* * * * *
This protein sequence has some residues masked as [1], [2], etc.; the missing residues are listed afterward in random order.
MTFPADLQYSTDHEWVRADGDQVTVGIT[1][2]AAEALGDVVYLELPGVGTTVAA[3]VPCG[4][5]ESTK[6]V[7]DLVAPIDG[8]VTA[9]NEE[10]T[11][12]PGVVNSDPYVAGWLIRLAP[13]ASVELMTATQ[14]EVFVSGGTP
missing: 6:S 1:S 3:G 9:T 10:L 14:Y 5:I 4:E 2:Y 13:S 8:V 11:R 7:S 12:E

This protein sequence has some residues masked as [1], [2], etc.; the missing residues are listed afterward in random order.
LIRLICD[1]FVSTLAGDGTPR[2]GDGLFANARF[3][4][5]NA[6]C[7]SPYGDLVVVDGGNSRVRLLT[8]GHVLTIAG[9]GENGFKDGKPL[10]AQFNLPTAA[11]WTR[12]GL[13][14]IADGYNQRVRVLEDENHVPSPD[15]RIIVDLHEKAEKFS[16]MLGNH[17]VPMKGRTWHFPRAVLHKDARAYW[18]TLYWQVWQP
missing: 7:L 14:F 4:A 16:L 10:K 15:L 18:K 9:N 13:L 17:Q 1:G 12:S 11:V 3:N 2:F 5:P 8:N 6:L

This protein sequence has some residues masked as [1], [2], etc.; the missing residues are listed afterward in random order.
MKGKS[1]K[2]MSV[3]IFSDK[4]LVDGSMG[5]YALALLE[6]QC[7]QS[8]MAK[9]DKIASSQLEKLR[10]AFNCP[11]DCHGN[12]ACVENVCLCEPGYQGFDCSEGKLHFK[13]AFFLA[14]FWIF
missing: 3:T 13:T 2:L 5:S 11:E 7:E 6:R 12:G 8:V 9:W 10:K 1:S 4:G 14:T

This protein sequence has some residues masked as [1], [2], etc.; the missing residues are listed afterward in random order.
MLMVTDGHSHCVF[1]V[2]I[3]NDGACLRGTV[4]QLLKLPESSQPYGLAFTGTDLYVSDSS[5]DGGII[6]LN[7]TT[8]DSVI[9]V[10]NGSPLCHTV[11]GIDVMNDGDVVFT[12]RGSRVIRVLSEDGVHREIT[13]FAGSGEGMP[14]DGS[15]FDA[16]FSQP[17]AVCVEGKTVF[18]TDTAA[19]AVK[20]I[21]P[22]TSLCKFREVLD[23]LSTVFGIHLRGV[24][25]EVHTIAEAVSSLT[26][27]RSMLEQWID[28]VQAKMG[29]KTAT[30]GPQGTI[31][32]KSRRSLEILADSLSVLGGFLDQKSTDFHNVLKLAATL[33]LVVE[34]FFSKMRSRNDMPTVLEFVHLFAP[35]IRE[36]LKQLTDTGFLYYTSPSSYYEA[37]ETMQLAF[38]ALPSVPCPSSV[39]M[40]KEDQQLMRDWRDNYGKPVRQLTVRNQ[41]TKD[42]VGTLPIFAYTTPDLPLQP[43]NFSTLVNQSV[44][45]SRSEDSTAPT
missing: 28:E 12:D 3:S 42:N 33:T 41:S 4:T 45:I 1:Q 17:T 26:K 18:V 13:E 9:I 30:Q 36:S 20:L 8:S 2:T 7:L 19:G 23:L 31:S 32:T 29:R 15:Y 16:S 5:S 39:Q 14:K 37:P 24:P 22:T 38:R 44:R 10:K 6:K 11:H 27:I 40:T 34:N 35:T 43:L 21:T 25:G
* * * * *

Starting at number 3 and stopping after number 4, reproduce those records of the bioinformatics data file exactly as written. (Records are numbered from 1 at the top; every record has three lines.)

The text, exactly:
This protein sequence has some residues masked as [1], [2], etc.; the missing residues are listed afterward in random order.
MKGKS[1]K[2]MSV[3]IFSDK[4]LVDGSMG[5]YALALLE[6]QC[7]QS[8]MAK[9]DKIASSQLEKLR[10]AFNCP[11]DCHGN[12]ACVENVCLCEPGYQGFDCSEGKLHFK[13]AFFLA[14]FWIF
missing: 3:T 13:T 2:L 5:S 11:E 7:E 6:R 12:G 8:V 9:W 10:K 1:S 4:G 14:T

This protein sequence has some residues masked as [1], [2], etc.; the missing residues are listed afterward in random order.
MLMVTDGHSHCVF[1]V[2]I[3]NDGACLRGTV[4]QLLKLPESSQPYGLAFTGTDLYVSDSS[5]DGGII[6]LN[7]TT[8]DSVI[9]V[10]NGSPLCHTV[11]GIDVMNDGDVVFT[12]RGSRVIRVLSEDGVHREIT[13]FAGSGEGMP[14]DGS[15]FDA[16]FSQP[17]AVCVEGKTVF[18]TDTAA[19]AVK[20]I[21]P[22]TSLCKFREVLD[23]LSTVFGIHLRGV[24][25]EVHTIAEAVSSLT[26][27]RSMLEQWID[28]VQAKMG[29]KTAT[30]GPQGTI[31][32]KSRRSLEILADSLSVLGGFLDQKSTDFHNVLKLAATL[33]LVVE[34]FFSKMRSRNDMPTVLEFVHLFAP[35]IRE[36]LKQLTDTGFLYYTSPSSYYEA[37]ETMQLAF[38]ALPSVPCPSSV[39]M[40]KEDQQLMRDWRDNYGKPVRQLTVRNQ[41]TKD[42]VGTLPIFAYTTPDLPLQP[43]NFSTLVNQSV[44][45]SRSEDSTAPT
missing: 28:E 12:D 3:S 42:N 33:T 41:S 4:T 45:I 1:Q 17:T 26:K 18:V 13:E 9:I 30:Q 36:S 20:L 8:S 2:T 7:L 19:G 23:L 31:S 32:T 29:R 15:Y 16:S 5:S 39:Q 14:K 37:P 24:P 22:T 38:R 44:R 10:K 6:K 11:H 27:I 40:T 34:N 35:T 43:L 21:T 25:G